Sugar-coated with searing wit and brilliant comic timing at first, the more we get to know Tracy the more we see how tragically early in her life she experiences bitter disappointment and heartbreak. And this is the beauty of Coel’s writing: it moves so fast that you can barely catch your breath before you’re laughing again. Coel has struck the perfect balance between light and dark. Tracy’s moments of empathy are suddenly contrasted by her brazen behaviour, creating a brilliant ambiguity which reminds us that people are never wholly good nor bad: an ambiguity which certainly keeps the audience on their toes, on Tracy’s side, and wanting to know more.

And while it is noteworthy that Coel does a magnificent job of holding the stage on her own throughout with such an engaging performance – her only set piece a chair which sits centre stage throughout – she is backed by a strong creative team. Jamie Spirito’s lighting design is brilliantly subtle yet detailed, really bringing to life the world of the play and immense clarity to the story as we journey with Tracy. Equally, Chewing Gum Dreams, as a whole, is beautifully brought together by director, Nadia Fall, who never lets it err on the side of caricature or stereotype, so that the play feels shaded, nuanced and intensely personal.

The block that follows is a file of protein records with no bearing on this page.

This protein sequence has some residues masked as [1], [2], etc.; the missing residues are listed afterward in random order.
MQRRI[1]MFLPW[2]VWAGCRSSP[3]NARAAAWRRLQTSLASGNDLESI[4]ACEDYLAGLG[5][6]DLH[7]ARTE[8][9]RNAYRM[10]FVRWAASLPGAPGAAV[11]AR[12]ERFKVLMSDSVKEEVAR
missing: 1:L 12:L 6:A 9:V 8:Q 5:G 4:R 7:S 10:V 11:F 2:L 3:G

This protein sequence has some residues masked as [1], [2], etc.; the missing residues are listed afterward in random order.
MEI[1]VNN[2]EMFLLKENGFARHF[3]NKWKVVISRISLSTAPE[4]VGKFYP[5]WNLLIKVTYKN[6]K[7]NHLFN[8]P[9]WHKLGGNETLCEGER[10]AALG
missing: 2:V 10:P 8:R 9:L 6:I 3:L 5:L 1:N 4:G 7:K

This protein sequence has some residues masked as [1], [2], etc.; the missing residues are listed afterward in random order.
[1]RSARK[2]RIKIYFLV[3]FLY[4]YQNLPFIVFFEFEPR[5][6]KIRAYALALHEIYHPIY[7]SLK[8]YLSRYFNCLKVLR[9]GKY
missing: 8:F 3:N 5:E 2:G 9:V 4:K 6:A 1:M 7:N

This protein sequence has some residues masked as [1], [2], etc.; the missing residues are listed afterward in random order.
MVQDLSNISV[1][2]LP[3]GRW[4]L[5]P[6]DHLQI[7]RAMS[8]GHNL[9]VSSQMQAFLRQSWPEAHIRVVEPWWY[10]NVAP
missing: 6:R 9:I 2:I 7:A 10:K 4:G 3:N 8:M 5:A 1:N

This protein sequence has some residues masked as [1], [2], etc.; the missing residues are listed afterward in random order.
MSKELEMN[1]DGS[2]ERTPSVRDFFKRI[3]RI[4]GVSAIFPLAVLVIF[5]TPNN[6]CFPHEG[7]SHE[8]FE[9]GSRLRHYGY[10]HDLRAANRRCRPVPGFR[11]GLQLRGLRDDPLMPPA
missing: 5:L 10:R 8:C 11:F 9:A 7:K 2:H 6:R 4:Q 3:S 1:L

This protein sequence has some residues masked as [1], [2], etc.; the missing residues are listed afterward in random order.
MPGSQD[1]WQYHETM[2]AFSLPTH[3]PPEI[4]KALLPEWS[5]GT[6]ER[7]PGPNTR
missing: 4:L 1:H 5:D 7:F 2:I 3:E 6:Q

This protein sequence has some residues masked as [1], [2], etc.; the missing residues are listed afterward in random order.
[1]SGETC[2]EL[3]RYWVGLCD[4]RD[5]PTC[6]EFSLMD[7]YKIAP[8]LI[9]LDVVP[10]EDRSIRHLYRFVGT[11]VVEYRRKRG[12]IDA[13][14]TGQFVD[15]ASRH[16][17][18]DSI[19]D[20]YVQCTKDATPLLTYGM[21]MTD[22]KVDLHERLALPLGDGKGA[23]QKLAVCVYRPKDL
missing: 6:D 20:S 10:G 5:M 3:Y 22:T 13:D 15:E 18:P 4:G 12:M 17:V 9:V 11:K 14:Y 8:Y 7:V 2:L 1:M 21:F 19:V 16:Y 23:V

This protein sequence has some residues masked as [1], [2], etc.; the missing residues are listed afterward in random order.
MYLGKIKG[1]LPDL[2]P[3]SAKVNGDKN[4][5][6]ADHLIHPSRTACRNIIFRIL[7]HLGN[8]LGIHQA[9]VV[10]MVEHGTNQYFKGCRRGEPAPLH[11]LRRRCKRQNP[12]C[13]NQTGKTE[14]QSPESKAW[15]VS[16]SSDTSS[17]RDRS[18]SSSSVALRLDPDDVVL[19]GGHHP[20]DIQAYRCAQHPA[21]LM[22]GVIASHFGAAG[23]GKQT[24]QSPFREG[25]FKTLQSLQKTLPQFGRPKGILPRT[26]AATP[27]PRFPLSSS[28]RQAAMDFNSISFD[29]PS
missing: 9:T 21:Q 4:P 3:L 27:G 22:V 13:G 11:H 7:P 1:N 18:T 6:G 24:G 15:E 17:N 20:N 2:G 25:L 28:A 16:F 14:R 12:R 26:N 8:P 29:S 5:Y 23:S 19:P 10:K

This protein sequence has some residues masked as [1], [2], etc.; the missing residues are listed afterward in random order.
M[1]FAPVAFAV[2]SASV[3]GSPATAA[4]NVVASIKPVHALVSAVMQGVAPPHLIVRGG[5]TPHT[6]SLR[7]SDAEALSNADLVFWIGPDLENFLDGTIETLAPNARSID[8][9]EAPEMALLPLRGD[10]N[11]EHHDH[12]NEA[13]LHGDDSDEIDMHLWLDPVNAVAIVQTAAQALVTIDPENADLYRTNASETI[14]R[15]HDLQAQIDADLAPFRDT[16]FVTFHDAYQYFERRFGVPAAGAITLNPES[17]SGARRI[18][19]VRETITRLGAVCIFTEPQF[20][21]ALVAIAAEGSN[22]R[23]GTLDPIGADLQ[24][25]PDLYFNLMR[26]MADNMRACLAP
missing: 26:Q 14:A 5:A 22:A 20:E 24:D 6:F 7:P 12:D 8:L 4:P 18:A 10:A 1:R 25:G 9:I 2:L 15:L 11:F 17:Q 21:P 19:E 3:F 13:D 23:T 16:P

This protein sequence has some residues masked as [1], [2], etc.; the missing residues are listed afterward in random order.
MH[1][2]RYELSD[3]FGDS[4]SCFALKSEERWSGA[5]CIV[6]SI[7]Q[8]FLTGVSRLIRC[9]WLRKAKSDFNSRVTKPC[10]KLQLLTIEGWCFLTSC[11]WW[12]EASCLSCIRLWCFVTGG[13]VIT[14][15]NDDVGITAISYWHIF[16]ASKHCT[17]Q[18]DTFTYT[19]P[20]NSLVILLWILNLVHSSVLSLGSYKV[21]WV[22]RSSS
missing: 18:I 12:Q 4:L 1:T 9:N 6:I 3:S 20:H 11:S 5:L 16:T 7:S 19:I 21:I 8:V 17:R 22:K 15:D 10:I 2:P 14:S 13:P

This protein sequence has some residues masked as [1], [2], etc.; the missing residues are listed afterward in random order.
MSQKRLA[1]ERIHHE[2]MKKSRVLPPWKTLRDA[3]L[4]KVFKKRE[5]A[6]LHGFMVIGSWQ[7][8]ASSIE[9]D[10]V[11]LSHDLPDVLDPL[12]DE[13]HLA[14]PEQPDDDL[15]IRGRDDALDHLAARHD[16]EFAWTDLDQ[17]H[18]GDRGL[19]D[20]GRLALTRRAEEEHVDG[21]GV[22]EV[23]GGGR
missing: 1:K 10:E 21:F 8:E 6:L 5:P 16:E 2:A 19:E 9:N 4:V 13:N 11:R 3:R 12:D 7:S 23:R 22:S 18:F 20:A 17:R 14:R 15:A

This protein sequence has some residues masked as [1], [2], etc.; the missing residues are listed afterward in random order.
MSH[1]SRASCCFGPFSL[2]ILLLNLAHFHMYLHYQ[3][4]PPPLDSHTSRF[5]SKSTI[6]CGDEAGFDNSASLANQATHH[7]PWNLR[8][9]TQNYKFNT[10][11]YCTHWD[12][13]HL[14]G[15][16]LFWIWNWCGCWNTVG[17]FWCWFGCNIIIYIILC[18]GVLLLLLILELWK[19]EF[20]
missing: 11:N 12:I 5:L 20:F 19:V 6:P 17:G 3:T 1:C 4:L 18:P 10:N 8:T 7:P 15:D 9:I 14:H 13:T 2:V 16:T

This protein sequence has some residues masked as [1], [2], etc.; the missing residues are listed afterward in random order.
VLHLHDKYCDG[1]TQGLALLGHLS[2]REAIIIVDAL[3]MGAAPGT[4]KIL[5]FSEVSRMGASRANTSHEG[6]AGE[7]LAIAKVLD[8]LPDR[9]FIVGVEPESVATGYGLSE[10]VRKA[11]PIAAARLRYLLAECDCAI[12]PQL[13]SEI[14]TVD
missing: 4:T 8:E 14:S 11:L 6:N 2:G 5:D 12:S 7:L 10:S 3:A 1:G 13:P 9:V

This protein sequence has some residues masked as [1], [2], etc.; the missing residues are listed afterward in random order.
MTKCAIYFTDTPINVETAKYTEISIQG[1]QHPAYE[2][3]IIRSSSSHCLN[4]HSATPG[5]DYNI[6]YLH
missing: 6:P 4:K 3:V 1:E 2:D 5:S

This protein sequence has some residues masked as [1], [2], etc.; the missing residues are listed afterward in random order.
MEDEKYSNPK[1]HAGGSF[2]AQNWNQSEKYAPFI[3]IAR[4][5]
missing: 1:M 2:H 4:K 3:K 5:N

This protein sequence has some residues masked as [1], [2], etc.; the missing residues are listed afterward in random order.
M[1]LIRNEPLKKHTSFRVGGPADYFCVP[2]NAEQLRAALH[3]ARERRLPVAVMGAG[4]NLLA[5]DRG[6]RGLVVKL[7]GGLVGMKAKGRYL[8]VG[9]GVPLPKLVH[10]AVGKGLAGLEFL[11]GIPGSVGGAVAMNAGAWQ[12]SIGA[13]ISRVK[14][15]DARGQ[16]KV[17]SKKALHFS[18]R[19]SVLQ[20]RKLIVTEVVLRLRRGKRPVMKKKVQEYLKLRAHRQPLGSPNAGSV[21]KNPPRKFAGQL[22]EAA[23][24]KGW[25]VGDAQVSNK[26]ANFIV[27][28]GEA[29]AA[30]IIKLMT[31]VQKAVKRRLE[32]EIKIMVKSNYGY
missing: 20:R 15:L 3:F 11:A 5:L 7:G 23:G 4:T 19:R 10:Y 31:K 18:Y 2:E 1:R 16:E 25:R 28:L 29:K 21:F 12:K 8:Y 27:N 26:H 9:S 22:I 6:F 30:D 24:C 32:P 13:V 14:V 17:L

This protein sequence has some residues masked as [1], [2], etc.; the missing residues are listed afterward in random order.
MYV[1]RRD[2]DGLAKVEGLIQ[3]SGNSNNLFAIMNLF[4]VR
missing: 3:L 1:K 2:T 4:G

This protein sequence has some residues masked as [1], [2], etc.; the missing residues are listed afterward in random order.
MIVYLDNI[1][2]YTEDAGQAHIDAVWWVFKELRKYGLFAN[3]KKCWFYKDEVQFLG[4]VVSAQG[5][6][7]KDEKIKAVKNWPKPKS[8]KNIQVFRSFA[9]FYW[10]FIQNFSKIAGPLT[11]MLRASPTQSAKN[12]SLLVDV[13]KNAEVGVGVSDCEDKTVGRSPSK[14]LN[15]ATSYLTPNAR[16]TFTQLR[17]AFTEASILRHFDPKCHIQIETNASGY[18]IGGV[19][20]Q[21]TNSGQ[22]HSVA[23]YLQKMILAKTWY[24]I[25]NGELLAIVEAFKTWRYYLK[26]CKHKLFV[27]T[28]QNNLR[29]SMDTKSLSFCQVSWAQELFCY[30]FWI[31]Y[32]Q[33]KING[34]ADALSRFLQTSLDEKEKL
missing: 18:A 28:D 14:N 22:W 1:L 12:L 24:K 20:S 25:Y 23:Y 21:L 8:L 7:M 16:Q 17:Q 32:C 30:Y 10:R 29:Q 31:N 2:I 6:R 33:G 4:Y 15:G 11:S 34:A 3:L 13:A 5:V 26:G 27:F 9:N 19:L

This is a simple show with huge imagination and an incredibly strong heart beating through it, with Coel proving that if you can boast a strong script, truthful characters like Tracy, and charismatic performances, then you don’t need huge sets, flashy costumes or big budgets to make theatre which can really capture and astound audiences.  

Chewing Gum Dreams is playing at the National Theatre Shed until 5 April. For more information and tickets, see the NT Shed website.

 

Lisa Carroll

Lisa Carroll

Lisa Carroll graduated from University College Dublin in 2012 with a B.A International in English. She is also a playwright, script reader and director. @lisa_carroll46

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Review: Riverrun, National Theatre, NT Shed